Do something just for you. It may sound impossible amid all the demands on your time, but it’s so important. So, schedule a time for a hobby, a bath, a yoga class, or a cup of coffee without answering email. You need this.

Get outside

The science is irrefutable: being outside is good for your mental and physical health. Even Business Insider agrees. Time in the great outdoors (or the local park) is a natural de-stressor, it fights depression, and eliminates fatigue. You’ll be more creative, relaxed, and happy.

Your 50s: Trust in yourself

In this decade, you’re typically established in a career, financially beginning to see possibilities for retirement, and are thinking about what comes next. Mentally, women in their 50s feel more at ease with themselves. This decade brings challenges, though, as you and friends grapple with the funny and not-so funny aspects of menopause, caring for aging parents and putting kids through college.

Lean on women friends

Strong friendships with other women can boost your ability to survive an illness, and contribute significantly to your quality of life, according to Psychology Today. Keep your social networks strong.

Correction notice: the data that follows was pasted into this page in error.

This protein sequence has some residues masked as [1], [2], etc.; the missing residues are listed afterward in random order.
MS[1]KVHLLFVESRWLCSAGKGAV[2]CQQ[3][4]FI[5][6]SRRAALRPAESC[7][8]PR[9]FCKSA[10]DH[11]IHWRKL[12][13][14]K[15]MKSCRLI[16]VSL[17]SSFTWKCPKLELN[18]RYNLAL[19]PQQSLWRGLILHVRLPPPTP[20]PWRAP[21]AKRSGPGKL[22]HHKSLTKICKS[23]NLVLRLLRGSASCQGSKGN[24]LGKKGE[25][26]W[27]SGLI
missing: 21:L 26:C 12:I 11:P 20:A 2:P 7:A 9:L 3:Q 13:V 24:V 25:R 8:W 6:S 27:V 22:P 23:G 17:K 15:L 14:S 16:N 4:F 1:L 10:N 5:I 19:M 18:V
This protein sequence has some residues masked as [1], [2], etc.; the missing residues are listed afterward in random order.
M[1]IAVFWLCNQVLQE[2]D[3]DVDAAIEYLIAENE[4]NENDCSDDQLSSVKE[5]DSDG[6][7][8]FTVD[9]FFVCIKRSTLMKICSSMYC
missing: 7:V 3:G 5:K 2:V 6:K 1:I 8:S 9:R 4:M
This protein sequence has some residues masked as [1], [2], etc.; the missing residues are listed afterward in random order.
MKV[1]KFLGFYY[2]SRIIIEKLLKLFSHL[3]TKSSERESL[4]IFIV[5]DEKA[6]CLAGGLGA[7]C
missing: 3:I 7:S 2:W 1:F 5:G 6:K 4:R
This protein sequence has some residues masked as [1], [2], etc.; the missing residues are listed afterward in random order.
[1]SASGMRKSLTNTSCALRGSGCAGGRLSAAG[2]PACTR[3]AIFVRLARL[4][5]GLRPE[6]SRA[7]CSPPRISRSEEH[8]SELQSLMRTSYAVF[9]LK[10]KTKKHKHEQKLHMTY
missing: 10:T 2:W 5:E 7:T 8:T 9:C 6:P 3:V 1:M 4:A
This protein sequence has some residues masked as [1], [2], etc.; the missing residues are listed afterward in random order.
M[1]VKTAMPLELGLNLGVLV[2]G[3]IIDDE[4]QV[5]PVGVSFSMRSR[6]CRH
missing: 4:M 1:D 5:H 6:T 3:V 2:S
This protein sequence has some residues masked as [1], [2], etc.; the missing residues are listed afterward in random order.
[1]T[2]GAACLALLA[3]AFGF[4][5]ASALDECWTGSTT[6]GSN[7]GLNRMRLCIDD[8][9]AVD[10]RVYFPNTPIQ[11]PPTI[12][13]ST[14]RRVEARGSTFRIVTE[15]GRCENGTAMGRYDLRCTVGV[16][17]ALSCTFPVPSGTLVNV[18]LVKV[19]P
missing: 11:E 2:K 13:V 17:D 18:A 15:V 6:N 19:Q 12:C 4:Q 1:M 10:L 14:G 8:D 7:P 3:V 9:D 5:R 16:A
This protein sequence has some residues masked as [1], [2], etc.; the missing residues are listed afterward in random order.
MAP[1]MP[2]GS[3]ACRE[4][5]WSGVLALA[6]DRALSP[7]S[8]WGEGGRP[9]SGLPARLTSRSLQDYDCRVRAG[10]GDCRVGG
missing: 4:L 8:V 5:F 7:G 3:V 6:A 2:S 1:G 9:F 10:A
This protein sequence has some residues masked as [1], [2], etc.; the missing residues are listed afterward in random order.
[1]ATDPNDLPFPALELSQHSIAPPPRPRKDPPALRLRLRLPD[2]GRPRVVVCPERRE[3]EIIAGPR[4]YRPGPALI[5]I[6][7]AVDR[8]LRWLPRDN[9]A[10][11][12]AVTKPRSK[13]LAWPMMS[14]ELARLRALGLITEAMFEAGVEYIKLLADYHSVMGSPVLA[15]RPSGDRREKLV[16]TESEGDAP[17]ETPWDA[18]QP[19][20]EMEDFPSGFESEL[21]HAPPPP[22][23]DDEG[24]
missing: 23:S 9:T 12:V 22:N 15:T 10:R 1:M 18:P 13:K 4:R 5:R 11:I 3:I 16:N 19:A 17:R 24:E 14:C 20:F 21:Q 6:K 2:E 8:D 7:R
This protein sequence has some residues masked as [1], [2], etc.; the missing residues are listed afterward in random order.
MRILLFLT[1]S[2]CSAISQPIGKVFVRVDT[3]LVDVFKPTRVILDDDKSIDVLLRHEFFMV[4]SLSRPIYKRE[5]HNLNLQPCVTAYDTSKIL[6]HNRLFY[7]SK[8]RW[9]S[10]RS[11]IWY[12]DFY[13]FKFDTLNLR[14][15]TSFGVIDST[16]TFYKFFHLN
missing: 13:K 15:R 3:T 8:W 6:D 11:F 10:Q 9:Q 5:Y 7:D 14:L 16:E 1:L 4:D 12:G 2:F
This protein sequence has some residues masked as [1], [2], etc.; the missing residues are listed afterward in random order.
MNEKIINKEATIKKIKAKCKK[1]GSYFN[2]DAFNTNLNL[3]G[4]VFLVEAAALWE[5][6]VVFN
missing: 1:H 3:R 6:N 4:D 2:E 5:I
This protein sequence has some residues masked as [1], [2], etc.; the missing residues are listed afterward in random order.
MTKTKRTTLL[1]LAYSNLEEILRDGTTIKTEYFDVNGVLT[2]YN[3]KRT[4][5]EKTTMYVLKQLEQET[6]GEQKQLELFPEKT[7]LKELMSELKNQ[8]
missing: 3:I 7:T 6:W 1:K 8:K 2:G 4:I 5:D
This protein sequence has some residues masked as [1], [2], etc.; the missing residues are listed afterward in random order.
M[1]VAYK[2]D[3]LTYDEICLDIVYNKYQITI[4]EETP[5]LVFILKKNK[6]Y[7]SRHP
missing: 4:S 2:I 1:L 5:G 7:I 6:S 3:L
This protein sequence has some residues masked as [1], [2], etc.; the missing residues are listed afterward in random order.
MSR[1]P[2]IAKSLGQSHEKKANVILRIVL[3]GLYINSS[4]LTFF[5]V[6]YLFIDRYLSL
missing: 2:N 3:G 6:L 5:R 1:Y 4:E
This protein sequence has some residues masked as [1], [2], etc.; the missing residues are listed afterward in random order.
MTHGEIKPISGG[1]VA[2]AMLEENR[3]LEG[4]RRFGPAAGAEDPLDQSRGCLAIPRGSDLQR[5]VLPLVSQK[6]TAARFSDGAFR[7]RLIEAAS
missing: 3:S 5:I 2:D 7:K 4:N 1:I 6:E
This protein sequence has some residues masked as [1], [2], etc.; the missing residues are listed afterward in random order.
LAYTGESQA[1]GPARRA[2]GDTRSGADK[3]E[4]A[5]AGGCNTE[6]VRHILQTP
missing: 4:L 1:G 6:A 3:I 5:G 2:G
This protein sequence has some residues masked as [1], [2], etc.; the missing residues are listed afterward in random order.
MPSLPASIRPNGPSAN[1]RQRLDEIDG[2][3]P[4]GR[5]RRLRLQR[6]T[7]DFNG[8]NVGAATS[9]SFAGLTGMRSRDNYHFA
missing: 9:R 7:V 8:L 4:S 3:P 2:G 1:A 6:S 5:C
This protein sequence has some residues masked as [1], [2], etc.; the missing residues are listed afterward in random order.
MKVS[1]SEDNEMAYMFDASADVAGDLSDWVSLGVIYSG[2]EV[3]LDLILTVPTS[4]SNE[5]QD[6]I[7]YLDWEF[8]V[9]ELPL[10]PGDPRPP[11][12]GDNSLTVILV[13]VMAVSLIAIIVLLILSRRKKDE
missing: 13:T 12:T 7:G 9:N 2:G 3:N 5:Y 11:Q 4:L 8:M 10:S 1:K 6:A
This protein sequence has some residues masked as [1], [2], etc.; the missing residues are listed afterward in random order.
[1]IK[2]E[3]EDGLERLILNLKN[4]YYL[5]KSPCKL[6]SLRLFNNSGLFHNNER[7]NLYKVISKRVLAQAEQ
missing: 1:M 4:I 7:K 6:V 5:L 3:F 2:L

Do what works for you

I have one dear friend who gets herself settled by “playing in her closet.” Making sure her clothes are all clean, mended, and organized helps her feel more prepared for the daily stresses of her work life. Knowing she can reach in and get outfits she loves and looks great in is a huge help.

Invest in your health and appearance

Menopause brings a host of new health challenges, and it’s essential to stay on top of health care and be physically active. This is a big decade of personal change, but don’t get discouraged. Get informed, be gentle with yourself, and make changes in your personal care routines.